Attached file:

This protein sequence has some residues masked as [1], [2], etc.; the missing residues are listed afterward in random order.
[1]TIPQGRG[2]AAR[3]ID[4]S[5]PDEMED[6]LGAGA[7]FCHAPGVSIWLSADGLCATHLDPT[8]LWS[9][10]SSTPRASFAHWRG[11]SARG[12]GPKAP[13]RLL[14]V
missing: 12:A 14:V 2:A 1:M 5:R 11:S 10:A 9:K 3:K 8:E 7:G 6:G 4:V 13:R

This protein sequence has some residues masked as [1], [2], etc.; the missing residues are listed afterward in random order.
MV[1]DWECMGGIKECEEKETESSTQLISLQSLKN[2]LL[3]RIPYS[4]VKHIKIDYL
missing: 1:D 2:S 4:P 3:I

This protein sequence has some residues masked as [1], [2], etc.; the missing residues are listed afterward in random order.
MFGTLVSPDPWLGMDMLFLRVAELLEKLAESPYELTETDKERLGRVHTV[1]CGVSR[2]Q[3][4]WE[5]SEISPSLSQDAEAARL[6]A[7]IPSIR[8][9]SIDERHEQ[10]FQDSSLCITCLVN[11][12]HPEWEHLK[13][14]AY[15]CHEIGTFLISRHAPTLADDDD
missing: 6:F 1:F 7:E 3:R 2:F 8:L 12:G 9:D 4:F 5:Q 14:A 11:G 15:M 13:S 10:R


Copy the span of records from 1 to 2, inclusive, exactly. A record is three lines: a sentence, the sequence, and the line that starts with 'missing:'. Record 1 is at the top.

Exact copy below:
This protein sequence has some residues masked as [1], [2], etc.; the missing residues are listed afterward in random order.
[1]TIPQGRG[2]AAR[3]ID[4]S[5]PDEMED[6]LGAGA[7]FCHAPGVSIWLSADGLCATHLDPT[8]LWS[9][10]SSTPRASFAHWRG[11]SARG[12]GPKAP[13]RLL[14]V
missing: 12:A 14:V 2:A 1:M 5:R 11:S 10:A 9:K 3:K 8:E 7:G 6:G 4:V 13:R

This protein sequence has some residues masked as [1], [2], etc.; the missing residues are listed afterward in random order.
MV[1]DWECMGGIKECEEKETESSTQLISLQSLKN[2]LL[3]RIPYS[4]VKHIKIDYL
missing: 1:D 2:S 4:P 3:I